Will a medical advocate help with a bill in collections?

Photo: Dodgerton Skillhause/morguefile.com

Q. I am currently unemployed and my unemployment benefits will run out in two weeks. I still have outstanding medical bills, with one in collections. Can I use a medical advocate to resolve a bill that has been referred to a collection agency?

A. We’re sorry to hear you’re having a rough time of it, and we hope you’re able to find work soon.

A medical advocate, also called a patient advocate, may be helpful, but unfortunately, there are no guarantees.

“These services are not licensed and therefore there is no way to determine the legitimacy of the business or the knowledge of those who perform the services they offer,” said Allen Gillman, a consumer law attorney with offices in Edison and Cranbury.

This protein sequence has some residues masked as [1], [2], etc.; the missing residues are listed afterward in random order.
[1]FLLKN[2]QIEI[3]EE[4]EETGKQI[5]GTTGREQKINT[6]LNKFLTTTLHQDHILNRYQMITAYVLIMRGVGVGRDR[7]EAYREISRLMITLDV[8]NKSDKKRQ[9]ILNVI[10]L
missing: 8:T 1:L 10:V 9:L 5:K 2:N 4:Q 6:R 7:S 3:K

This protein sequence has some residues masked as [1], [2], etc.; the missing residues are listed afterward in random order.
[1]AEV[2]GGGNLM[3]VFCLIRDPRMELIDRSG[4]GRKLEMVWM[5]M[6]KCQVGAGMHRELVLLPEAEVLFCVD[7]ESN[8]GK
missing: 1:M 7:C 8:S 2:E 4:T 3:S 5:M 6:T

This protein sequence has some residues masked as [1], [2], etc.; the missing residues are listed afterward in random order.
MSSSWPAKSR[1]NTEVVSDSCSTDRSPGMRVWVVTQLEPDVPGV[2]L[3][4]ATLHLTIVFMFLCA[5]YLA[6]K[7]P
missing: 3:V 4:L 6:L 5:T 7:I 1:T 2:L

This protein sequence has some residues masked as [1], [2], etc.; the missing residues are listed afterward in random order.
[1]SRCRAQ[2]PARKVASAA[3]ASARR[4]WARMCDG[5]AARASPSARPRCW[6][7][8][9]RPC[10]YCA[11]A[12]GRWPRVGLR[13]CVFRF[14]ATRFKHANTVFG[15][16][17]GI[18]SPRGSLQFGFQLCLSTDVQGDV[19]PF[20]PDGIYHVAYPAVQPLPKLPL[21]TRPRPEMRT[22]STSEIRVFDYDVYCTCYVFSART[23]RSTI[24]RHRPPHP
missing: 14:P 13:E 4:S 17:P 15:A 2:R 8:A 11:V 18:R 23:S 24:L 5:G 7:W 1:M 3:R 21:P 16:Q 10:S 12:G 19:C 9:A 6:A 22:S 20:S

And once a bill is in collections, a collection firm won’t treat it any differently if it’s a medical bill or a credit card bill or whatever.

Gillman said people with serious debt issues should seek the advice of an attorney. You can search for one that offers reduced fees through your county’s lawyer referral service.

Gillman said working with an attorney can be very beneficial to make sure your rights are not violated.

“As far as debt collectors are concerned, they are extensively regulated under the Fair Debt Collection Practices and debt collectors are prohibited from contacting anyone represented by an attorney,” he said.

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This story was first posted in December 2014.

NJMoneyHelp.com presents certain general financial planning principles and advice, but should never be viewed as a substitute for obtaining advice from a personal professional advisor who understands your unique individual circumstances.